Credit insurance giant Euler Hermes has altered its ratings procedure to give retailers and suppliers the chance to challenge any decisions to reduce cover.

Under the new initiative Euler Hermes will give its clients - suppliers and their retailer customers - two weeks’ notice before changing their cover. Previously the insurer altered cover before notifying either supplier or retailer.

During the two-week notice period, suppliers and retailers have the chance to object if they believe cover has been scaled back unfairly.

Euler Hermes UK chief executive Fabrice Desnos told Retail Week: “This gives clients a breathing space to make representations.”

Euler Hermes has launched a helpline for retailers to call if they want to query their level of cover.

Since last year rival credit insurance broker Atradius has been giving its customers 30 days’ notice before altering cover. And another rival, Coface, has also changed its terms, giving customers credit scores for the businesses they supply. Coface ratings can be challenged if they are deemed to be unfair, in order to “nourish dialogue”, according to managing director Xavier Denecker.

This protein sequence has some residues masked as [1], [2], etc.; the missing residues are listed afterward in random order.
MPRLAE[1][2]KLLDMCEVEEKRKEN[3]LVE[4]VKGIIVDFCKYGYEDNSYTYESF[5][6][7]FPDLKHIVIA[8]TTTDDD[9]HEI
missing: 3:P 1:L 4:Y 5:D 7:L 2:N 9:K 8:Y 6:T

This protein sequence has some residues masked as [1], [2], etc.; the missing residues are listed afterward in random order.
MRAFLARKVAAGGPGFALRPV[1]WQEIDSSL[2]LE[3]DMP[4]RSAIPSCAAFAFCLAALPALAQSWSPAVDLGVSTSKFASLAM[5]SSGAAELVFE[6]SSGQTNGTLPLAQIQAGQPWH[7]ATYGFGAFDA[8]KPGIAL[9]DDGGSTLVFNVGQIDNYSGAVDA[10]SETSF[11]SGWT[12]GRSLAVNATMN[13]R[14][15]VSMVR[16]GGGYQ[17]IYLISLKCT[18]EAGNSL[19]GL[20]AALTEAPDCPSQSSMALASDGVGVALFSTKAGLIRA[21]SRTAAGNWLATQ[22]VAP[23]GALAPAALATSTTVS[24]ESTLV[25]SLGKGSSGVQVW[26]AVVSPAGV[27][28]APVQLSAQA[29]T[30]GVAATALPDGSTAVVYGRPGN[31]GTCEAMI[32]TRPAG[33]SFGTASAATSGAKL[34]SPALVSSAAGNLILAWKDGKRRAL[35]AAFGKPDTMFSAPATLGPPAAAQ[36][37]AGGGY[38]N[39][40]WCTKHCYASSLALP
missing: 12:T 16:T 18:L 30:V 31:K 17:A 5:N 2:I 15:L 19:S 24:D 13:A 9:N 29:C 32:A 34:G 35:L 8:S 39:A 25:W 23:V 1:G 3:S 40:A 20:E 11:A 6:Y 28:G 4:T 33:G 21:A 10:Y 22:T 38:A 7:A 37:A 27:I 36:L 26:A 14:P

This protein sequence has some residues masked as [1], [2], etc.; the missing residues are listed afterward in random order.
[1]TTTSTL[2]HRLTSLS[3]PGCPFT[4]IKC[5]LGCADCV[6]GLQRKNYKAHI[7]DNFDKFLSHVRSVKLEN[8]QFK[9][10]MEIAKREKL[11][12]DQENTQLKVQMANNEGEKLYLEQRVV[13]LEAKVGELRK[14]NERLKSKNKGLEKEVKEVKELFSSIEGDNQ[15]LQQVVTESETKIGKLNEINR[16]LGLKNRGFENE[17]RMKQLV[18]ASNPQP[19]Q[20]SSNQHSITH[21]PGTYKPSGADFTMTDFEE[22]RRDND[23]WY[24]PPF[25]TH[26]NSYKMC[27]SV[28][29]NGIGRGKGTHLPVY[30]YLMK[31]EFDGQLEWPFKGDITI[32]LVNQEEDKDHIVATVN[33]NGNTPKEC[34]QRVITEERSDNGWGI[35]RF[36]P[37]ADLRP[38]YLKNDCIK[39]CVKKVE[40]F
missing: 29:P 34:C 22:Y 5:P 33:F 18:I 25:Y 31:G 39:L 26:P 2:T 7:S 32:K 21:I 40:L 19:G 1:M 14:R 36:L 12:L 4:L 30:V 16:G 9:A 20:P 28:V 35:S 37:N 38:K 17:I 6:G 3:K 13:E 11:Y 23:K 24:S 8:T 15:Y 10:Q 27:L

Credit insurers came under fire during the recession, criticised for pulling cover and contributing to the demise of some high-profile retailers, including Woolworths.

Desnos said: “Lessons have been learned in the past 18 months. We have recognised the need for transparency and dialogue between the buyers and the insurers.”

Desnos said that conditions are now more stable, adding that the retail sector is no riskier than other sectors, such as construction.

“The crisis we have seen was across all sectors,” he said. “A number of retailers have managed to restructure debt or refinance, so we’re a lot more positive on some.”

But he added: “There are still significant risks with the overall economy. All sectors in retail are going to be difficult, but the middle tier is more exposed.”

Desnos said Government should not intervene in the credit insurance market again, as it did last year with its top-up scheme to help small firms survive the recession.

“The fact that the top-up scheme was not taken up shows there’s not much Government could do without putting lots of taxpayers’ money at risk,” he said.